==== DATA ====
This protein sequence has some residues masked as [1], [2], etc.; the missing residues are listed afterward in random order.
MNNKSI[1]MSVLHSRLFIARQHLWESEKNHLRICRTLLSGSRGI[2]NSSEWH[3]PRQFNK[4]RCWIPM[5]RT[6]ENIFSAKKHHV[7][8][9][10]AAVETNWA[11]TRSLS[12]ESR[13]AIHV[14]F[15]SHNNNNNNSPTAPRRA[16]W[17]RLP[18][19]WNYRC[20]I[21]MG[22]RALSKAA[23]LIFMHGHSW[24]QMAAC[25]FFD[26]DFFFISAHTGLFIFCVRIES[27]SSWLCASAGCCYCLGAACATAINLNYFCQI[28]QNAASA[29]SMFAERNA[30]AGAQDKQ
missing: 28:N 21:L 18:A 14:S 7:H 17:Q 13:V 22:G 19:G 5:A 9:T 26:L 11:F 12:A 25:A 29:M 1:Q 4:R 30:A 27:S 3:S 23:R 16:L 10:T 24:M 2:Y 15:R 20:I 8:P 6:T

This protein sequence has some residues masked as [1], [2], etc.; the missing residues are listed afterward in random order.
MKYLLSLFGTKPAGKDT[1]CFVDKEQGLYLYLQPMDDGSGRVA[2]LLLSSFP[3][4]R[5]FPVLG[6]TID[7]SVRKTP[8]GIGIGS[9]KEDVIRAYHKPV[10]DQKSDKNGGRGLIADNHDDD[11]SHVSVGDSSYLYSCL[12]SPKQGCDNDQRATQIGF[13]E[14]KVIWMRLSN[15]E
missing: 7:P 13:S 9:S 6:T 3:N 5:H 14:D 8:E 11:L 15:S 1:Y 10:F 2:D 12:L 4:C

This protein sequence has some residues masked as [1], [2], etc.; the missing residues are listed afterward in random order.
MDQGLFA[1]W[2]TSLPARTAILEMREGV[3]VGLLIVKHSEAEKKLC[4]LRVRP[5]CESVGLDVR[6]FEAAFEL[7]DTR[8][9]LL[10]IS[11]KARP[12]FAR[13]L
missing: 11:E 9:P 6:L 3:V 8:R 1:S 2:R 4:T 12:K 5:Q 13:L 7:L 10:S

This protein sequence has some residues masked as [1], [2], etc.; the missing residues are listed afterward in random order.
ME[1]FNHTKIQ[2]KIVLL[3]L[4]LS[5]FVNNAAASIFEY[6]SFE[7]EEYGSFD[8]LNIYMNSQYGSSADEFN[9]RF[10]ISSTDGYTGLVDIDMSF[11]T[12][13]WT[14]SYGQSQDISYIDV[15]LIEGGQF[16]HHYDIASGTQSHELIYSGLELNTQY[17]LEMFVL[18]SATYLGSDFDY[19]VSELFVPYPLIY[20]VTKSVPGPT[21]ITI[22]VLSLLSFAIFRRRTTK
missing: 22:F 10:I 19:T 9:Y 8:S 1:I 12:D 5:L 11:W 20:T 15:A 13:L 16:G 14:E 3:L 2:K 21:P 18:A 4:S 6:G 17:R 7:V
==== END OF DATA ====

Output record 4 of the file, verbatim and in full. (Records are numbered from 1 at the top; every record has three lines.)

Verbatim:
This protein sequence has some residues masked as [1], [2], etc.; the missing residues are listed afterward in random order.
ME[1]FNHTKIQ[2]KIVLL[3]L[4]LS[5]FVNNAAASIFEY[6]SFE[7]EEYGSFD[8]LNIYMNSQYGSSADEFN[9]RF[10]ISSTDGYTGLVDIDMSF[11]T[12][13]WT[14]SYGQSQDISYIDV[15]LIEGGQF[16]HHYDIASGTQSHELIYSGLELNTQY[17]LEMFVL[18]SATYLGSDFDY[19]VSELFVPYPLIY[20]VTKSVPGPT[21]ITI[22]VLSLLSFAIFRRRTTK
missing: 22:F 10:I 19:T 9:Y 8:S 1:I 12:D 5:L 11:W 20:T 15:A 13:L 16:G 14:E 3:L 2:K 21:P 18:A 4:S 6:G 17:R 7:V